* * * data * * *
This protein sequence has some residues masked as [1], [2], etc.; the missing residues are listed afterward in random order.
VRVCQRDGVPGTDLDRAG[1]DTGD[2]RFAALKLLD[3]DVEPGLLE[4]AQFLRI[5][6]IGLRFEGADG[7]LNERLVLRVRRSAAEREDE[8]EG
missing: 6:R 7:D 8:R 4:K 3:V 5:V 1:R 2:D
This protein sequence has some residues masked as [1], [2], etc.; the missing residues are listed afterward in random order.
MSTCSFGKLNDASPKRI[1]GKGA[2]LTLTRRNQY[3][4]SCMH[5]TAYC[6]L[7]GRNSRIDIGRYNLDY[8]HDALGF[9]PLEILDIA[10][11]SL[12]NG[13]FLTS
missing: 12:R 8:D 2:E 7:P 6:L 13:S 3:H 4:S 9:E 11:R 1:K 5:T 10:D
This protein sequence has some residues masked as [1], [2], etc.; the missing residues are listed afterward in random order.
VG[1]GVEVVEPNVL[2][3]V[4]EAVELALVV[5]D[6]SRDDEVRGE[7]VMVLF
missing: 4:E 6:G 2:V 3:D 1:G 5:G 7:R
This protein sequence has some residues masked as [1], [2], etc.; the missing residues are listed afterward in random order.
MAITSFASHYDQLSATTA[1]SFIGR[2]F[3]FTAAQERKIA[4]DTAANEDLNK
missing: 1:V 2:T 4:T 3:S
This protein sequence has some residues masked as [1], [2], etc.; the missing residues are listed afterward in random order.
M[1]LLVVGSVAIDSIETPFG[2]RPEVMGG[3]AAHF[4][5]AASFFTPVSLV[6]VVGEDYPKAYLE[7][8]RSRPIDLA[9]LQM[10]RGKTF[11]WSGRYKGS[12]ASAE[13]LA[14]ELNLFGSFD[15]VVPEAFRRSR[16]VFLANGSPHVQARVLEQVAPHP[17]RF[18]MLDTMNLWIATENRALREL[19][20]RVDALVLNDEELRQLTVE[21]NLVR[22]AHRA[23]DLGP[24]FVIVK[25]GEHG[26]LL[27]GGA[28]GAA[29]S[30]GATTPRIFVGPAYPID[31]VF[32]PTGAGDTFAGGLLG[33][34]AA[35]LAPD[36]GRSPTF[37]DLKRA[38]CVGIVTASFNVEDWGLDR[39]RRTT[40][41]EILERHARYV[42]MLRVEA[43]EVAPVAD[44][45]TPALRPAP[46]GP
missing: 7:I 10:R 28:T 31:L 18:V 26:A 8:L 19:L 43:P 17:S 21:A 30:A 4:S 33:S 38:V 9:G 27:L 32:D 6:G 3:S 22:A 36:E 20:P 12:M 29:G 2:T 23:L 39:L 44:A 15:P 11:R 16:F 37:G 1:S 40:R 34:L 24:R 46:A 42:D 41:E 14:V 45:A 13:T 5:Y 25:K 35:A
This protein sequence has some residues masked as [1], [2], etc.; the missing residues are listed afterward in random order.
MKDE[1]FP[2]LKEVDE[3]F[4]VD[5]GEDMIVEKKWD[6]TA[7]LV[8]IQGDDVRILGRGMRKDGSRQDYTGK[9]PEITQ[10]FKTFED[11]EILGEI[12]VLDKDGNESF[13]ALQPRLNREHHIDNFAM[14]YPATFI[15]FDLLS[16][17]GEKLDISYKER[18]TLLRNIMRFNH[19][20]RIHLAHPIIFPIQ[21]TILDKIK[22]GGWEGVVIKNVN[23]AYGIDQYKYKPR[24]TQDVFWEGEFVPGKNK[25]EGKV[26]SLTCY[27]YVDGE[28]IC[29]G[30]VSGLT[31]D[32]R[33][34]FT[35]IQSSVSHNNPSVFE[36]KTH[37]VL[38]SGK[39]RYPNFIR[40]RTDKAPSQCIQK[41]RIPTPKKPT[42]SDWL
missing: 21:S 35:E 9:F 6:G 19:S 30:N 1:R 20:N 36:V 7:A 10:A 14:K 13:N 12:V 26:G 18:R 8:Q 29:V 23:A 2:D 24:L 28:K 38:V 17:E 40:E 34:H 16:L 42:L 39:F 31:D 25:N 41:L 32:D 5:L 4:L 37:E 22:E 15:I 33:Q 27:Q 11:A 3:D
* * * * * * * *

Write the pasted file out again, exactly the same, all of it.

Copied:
This protein sequence has some residues masked as [1], [2], etc.; the missing residues are listed afterward in random order.
VRVCQRDGVPGTDLDRAG[1]DTGD[2]RFAALKLLD[3]DVEPGLLE[4]AQFLRI[5][6]IGLRFEGADG[7]LNERLVLRVRRSAAEREDE[8]EG
missing: 6:R 7:D 8:R 4:K 3:V 5:V 1:R 2:D
This protein sequence has some residues masked as [1], [2], etc.; the missing residues are listed afterward in random order.
MSTCSFGKLNDASPKRI[1]GKGA[2]LTLTRRNQY[3][4]SCMH[5]TAYC[6]L[7]GRNSRIDIGRYNLDY[8]HDALGF[9]PLEILDIA[10][11]SL[12]NG[13]FLTS
missing: 12:R 8:D 2:E 7:P 6:L 13:S 3:H 4:S 9:E 11:R 1:K 5:T 10:D
This protein sequence has some residues masked as [1], [2], etc.; the missing residues are listed afterward in random order.
VG[1]GVEVVEPNVL[2][3]V[4]EAVELALVV[5]D[6]SRDDEVRGE[7]VMVLF
missing: 4:E 6:G 2:V 3:D 1:G 5:G 7:R
This protein sequence has some residues masked as [1], [2], etc.; the missing residues are listed afterward in random order.
MAITSFASHYDQLSATTA[1]SFIGR[2]F[3]FTAAQERKIA[4]DTAANEDLNK
missing: 1:V 2:T 4:T 3:S
This protein sequence has some residues masked as [1], [2], etc.; the missing residues are listed afterward in random order.
M[1]LLVVGSVAIDSIETPFG[2]RPEVMGG[3]AAHF[4][5]AASFFTPVSLV[6]VVGEDYPKAYLE[7][8]RSRPIDLA[9]LQM[10]RGKTF[11]WSGRYKGS[12]ASAE[13]LA[14]ELNLFGSFD[15]VVPEAFRRSR[16]VFLANGSPHVQARVLEQVAPHP[17]RF[18]MLDTMNLWIATENRALREL[19][20]RVDALVLNDEELRQLTVE[21]NLVR[22]AHRA[23]DLGP[24]FVIVK[25]GEHG[26]LL[27]GGA[28]GAA[29]S[30]GATTPRIFVGPAYPID[31]VF[32]PTGAGDTFAGGLLG[33][34]AA[35]LAPD[36]GRSPTF[37]DLKRA[38]CVGIVTASFNVEDWGLDR[39]RRTT[40][41]EILERHARYV[42]MLRVEA[43]EVAPVAD[44][45]TPALRPAP[46]GP
missing: 7:I 10:R 28:T 31:L 18:V 26:A 8:L 19:L 43:P 17:S 21:A 30:A 4:S 33:S 38:V 9:G 27:L 32:D 6:G 3:S 22:A 36:E 20:P 12:M 29:G 2:T 23:L 39:L 44:A 15:P 11:R 16:F 37:G 1:S 40:R 34:L 24:R 46:A 42:D 41:E 14:V 45:A 13:T 5:Y 25:K 35:A
This protein sequence has some residues masked as [1], [2], etc.; the missing residues are listed afterward in random order.
MKDE[1]FP[2]LKEVDE[3]F[4]VD[5]GEDMIVEKKWD[6]TA[7]LV[8]IQGDDVRILGRGMRKDGSRQDYTGK[9]PEITQ[10]FKTFED[11]EILGEI[12]VLDKDGNESF[13]ALQPRLNREHHIDNFAM[14]YPATFI[15]FDLLS[16][17]GEKLDISYKER[18]TLLRNIMRFNH[19][20]RIHLAHPIIFPIQ[21]TILDKIK[22]GGWEGVVIKNVN[23]AYGIDQYKYKPR[24]TQDVFWEGEFVPGKNK[25]EGKV[26]SLTCY[27]YVDGE[28]IC[29]G[30]VSGLT[31]D[32]R[33][34]FT[35]IQSSVSHNNPSVFE[36]KTH[37]VL[38]SGK[39]RYPNFIR[40]RTDKAPSQCIQK[41]RIPTPKKPT[42]SDWL
missing: 21:S 35:E 9:F 6:G 19:S 30:N 1:R 20:N 36:V 7:A 10:A 14:K 13:N 12:V 26:G 18:R 8:Q 29:V 23:A 2:D 24:L 28:K 38:V 17:E 40:E 34:H 16:L 42:L 39:F 31:D 25:N 41:L 32:D 5:L 4:L 37:E 22:E 15:I 33:Q 27:Q 11:A 3:D